Unyŏng-jŏn: A Love Affair at the Royal Palace of Chosŏn Korea
Introduction and Annotations: Michael J. Pettid
Korea Research Monograph 33
2009. 135 pp.
This early-seventeenth-century novel follows the winding path of a secret love affair and the difficulties the court lady and the poet-scholar encounter in attempting to realize their romantic dreams. According to Pettid, "The novel holds all the elements needed for a truly captivating story: love, treachery, heartbreak, danger, and friendship." It is also an excellent character study of divergent personalities ranging from a rival to the throne to a lowly slave. Unyŏng-jŏn is especially noteworthy for its female narrative voice, which made the novel very popular among women of the time and has prompted many to ask whether the anonymous author was, in fact, a woman. Pettid addresses this question and others in his introduction and analysis that aid the modern English-speaking reader in understanding the work.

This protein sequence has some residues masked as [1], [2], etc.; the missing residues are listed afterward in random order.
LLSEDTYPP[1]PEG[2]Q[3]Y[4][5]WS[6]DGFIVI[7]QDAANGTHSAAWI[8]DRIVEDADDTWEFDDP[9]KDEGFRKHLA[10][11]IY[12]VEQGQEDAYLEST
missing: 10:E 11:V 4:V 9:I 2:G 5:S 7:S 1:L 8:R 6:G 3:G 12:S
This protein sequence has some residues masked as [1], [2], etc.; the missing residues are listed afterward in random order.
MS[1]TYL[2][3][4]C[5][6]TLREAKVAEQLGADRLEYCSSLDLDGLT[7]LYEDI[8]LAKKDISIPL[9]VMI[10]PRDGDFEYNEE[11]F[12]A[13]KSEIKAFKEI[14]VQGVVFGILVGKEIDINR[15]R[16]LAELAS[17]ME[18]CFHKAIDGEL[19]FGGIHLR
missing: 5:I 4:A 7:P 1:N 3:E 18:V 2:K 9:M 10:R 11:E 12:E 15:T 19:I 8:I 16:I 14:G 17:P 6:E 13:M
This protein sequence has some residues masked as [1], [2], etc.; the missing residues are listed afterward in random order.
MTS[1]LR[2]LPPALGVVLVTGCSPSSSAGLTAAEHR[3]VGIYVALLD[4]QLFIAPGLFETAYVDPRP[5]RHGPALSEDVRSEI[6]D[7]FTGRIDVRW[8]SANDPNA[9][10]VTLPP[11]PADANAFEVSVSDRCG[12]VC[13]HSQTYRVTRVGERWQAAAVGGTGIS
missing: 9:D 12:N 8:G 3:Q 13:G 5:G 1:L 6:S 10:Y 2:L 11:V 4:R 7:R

Michael J. Pettid is an associate professor of Korean and Korean Literature at Binghamton University (SUNY) in the Department of Asian and Asian American Studies and a former postdoctoral scholar at Berkeley.
Acknowledgments — vii
1. Introduction — 1
2. Historical Backdrop — 6
3. Unyŏng-jŏn: An Analysis of a Seventeenth-century Novel — 26
4. Chosŏn Society as Revealed in Unyŏng-jŏn — 57
5. Unyŏng-jŏn: The Translation — 64
Character Glossary — 113
Bibliography — 120
Index — 128